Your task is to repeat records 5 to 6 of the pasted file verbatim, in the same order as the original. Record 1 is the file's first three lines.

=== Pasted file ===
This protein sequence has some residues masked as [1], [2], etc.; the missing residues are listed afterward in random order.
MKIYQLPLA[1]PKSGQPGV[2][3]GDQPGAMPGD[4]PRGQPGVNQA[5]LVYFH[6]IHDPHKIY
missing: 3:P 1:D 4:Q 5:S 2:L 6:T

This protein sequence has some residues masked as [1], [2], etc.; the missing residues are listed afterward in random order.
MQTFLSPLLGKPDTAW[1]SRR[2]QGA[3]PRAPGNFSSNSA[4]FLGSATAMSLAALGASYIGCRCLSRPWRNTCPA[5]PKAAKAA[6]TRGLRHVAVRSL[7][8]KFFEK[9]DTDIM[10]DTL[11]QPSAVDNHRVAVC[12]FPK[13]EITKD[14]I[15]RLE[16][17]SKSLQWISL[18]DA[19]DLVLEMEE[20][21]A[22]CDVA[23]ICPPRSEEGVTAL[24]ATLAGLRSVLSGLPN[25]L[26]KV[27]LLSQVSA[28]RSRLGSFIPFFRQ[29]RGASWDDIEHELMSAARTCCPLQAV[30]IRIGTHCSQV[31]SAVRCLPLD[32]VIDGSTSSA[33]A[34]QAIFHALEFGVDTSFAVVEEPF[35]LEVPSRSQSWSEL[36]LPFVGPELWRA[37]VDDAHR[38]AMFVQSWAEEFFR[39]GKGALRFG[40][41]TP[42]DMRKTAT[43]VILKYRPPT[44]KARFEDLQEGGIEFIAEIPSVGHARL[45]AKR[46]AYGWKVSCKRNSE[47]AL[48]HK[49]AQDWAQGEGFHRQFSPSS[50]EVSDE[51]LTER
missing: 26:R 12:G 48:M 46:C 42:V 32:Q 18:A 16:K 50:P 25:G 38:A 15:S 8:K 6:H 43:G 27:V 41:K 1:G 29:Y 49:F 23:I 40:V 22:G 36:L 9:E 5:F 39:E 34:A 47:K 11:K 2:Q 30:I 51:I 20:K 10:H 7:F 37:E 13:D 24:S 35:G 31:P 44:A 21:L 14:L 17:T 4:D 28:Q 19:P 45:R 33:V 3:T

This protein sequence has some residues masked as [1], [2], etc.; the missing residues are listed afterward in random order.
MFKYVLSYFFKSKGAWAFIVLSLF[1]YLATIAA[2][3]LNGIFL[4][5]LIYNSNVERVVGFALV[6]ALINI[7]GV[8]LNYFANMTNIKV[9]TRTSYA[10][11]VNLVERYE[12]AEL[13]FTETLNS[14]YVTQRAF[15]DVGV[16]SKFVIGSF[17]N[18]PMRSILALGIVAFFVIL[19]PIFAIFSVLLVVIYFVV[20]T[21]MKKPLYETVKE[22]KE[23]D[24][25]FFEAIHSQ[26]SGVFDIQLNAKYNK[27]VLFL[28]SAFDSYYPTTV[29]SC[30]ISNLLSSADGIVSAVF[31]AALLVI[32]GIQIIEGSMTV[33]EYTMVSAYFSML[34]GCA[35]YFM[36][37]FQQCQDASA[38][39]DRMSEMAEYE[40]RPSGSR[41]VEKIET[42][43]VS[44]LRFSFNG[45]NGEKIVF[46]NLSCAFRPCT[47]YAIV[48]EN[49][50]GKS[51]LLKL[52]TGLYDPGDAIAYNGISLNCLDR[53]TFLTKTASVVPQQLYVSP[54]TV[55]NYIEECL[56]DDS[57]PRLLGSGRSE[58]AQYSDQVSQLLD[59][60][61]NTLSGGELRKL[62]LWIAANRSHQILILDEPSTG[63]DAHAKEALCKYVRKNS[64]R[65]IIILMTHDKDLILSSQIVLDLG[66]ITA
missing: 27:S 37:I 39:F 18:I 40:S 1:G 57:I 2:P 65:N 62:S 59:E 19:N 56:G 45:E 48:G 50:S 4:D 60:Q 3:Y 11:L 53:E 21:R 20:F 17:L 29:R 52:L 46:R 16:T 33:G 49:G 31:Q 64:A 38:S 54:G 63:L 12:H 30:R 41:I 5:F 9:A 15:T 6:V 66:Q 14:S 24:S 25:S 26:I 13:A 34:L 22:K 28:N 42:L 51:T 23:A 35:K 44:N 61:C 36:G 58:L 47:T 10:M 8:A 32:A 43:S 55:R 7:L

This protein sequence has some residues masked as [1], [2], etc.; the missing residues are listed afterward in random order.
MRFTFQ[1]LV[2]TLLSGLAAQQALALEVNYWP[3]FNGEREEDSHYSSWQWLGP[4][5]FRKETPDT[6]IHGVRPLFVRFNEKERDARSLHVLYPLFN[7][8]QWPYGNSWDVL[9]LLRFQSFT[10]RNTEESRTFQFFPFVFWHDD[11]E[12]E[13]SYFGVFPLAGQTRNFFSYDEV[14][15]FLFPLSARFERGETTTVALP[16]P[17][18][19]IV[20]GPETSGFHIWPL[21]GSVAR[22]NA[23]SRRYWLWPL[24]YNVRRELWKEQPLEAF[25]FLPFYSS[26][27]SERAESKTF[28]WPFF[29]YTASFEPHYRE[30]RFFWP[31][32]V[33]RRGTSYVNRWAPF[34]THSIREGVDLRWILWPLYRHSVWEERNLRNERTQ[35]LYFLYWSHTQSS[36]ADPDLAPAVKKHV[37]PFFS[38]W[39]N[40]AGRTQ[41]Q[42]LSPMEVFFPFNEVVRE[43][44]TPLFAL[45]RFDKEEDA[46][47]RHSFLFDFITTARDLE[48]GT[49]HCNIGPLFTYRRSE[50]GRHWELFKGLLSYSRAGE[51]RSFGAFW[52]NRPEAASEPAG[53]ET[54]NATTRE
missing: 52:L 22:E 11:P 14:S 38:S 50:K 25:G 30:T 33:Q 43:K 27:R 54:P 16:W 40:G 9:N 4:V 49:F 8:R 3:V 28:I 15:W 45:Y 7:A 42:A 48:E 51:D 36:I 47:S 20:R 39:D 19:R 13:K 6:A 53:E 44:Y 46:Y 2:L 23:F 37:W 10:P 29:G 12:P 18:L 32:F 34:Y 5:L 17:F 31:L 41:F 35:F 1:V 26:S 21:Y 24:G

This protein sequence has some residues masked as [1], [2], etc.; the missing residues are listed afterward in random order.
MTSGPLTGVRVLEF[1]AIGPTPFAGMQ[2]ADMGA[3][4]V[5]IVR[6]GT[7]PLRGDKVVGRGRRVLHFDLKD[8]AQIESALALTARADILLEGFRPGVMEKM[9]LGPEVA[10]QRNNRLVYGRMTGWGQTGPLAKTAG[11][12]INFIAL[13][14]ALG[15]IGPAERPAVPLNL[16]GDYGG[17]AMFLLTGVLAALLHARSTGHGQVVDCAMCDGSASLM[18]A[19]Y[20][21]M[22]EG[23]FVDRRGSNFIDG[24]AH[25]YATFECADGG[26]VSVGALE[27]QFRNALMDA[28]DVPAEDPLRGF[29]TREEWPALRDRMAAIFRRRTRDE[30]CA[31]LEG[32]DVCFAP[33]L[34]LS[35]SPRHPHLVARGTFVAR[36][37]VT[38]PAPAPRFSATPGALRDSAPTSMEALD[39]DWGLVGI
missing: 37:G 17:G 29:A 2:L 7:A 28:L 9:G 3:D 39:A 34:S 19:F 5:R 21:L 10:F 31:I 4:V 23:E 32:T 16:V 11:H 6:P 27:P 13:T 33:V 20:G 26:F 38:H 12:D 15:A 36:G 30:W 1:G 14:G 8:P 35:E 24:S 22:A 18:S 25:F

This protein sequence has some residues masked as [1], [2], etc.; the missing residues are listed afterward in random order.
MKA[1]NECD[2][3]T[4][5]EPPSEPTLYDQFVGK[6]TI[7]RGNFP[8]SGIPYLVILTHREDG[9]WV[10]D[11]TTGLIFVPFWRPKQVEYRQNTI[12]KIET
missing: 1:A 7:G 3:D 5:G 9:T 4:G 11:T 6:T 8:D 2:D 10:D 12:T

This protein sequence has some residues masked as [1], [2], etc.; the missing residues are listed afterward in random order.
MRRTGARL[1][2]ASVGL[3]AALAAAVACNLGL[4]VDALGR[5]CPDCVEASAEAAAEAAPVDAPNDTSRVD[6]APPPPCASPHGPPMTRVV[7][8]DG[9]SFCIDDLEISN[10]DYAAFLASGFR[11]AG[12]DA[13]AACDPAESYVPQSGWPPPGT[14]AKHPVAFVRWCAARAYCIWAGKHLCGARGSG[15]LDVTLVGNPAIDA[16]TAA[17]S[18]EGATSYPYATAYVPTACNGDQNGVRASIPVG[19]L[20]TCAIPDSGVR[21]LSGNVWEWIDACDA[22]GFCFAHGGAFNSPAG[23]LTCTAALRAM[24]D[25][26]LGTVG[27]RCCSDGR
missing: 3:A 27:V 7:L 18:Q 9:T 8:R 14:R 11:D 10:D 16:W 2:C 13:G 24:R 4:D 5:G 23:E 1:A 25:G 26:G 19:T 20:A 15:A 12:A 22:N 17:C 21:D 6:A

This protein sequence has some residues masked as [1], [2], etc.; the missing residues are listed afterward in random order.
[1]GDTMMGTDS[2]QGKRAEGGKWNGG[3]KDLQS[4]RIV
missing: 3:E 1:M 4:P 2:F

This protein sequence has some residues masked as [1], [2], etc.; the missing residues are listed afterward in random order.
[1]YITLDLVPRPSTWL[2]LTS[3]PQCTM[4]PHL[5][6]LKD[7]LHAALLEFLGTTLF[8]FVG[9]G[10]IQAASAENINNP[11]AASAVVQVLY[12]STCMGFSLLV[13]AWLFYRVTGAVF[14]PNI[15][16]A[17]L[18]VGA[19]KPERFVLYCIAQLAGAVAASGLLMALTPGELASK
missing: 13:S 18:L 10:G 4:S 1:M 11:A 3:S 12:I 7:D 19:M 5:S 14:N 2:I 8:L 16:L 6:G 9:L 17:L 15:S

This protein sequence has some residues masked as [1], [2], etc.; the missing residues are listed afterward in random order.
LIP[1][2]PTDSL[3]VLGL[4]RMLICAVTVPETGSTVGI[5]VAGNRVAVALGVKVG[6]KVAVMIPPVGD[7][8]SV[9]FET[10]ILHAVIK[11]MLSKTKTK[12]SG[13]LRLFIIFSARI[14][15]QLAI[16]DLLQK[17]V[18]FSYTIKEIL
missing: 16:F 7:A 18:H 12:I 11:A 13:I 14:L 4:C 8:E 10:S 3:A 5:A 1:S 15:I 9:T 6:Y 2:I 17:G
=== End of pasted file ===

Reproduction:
This protein sequence has some residues masked as [1], [2], etc.; the missing residues are listed afterward in random order.
MTSGPLTGVRVLEF[1]AIGPTPFAGMQ[2]ADMGA[3][4]V[5]IVR[6]GT[7]PLRGDKVVGRGRRVLHFDLKD[8]AQIESALALTARADILLEGFRPGVMEKM[9]LGPEVA[10]QRNNRLVYGRMTGWGQTGPLAKTAG[11][12]INFIAL[13][14]ALG[15]IGPAERPAVPLNL[16]GDYGG[17]AMFLLTGVLAALLHARSTGHGQVVDCAMCDGSASLM[18]A[19]Y[20][21]M[22]EG[23]FVDRRGSNFIDG[24]AH[25]YATFECADGG[26]VSVGALE[27]QFRNALMDA[28]DVPAEDPLRGF[29]TREEWPALRDRMAAIFRRRTRDE[30]CA[31]LEG[32]DVCFAP[33]L[34]LS[35]SPRHPHLVARGTFVAR[36][37]VT[38]PAPAPRFSATPGALRDSAPTSMEALD[39]DWGLVGI
missing: 37:G 17:G 29:A 2:L 7:A 28:L 9:G 3:D 39:A 34:S 19:F 5:R 21:L 10:F 31:I 4:V 23:E 32:T 16:V 11:H 6:P 27:P 13:T 33:V 20:G 26:F 38:H 12:D 15:A 36:G 30:W 1:G 14:G 8:P 35:E 24:S 22:A 18:S 25:F

This protein sequence has some residues masked as [1], [2], etc.; the missing residues are listed afterward in random order.
MKA[1]NECD[2][3]T[4][5]EPPSEPTLYDQFVGK[6]TI[7]RGNFP[8]SGIPYLVILTHREDG[9]WV[10]D[11]TTGLIFVPFWRPKQVEYRQNTI[12]KIET
missing: 1:A 7:G 3:D 5:G 9:T 4:G 11:T 6:T 8:D 2:D 10:D 12:T